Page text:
Perhaps because the artist often used the words “violent” and “angry” in relation to her own work, viewers tend to interpret the paintings through that lens.
But as visitors wander from room to room filled with supersized canvases, the overwhelming impression is of an artist who gloried in the world around her.
The abstract expressionists knew this: bring your face close enough to anything, and your eyes lose their ability to focus. Objects dissolve into a mass of line, shape and color. Mitchell’s paintings may be “abstract” but they’re far from intellectual exercises devoid of emotion. This isn’t an artist who turned away from the world. She buried her face in it.
Despite her problems, no one who could create the colors that Mitchell created was on the verge of throwing in the towel and succumbing to despair. “Bonjour Julie” has a shade of blue so rich and deep it makes a viewer want to wrap herself in it. “Mud Time” has a sunset hue so glowing it seems to celebrate today and anticipate tomorrow.
“Give me a dead color,” Mitchell once said. “It’s dead because of what’s next to it. Then if it’s not a color, then move something to make it into a color.”
Perhaps because Siegel and Roberts wanted to let the paintings speak for themselves, the exhibit barely mentions the more scandalous parts of Mitchell’s life.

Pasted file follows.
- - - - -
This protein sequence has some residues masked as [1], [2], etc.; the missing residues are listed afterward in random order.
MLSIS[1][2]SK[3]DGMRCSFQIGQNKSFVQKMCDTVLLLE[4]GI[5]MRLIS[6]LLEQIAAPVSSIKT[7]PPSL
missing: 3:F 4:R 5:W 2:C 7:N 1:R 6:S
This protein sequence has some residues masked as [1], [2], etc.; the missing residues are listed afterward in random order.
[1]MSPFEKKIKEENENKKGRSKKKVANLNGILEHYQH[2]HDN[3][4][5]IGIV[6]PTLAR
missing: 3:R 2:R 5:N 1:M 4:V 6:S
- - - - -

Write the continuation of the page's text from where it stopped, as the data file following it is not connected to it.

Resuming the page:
The exhibit also omits any mention of Mitchell’s relationship with Baltimore artist Grace Hartigan, another member of the Ninth Street Women, whom Mitchell knew well in the 1950s.
“Grace Hartigan didn’t have any influence on Mitchell’s painting,” Siegel said. “They weren’t really friends.”
That’s putting it mildly.
Mitchell referred to Hartigan and the artist Helen Frankenthaler as “those two bitches” while Hartigan’s assessment of Mitchell was equally cutting.
Perhaps including even a brief reference to Hartigan in “Joan Mitchell” would be beside the point when the exhibit was on view San Francisco where it originated, or in Paris, where it will relocate this fall after leaving Baltimore.
But Hartigan lived in Baltimore for nearly half a century. She taught at the Maryland Institute College of Art, where her students included Michelle Obama portraitist, Amy Sherald.
She’s still a big deal in Baltimore. So not including any reference to the rivalry that existed between the two women in the version of the exhibit running in Charm City may raise questions in the minds of some ticket-buyers that could easily have been resolved.
It’s a small, odd omission in an otherwise stunning show.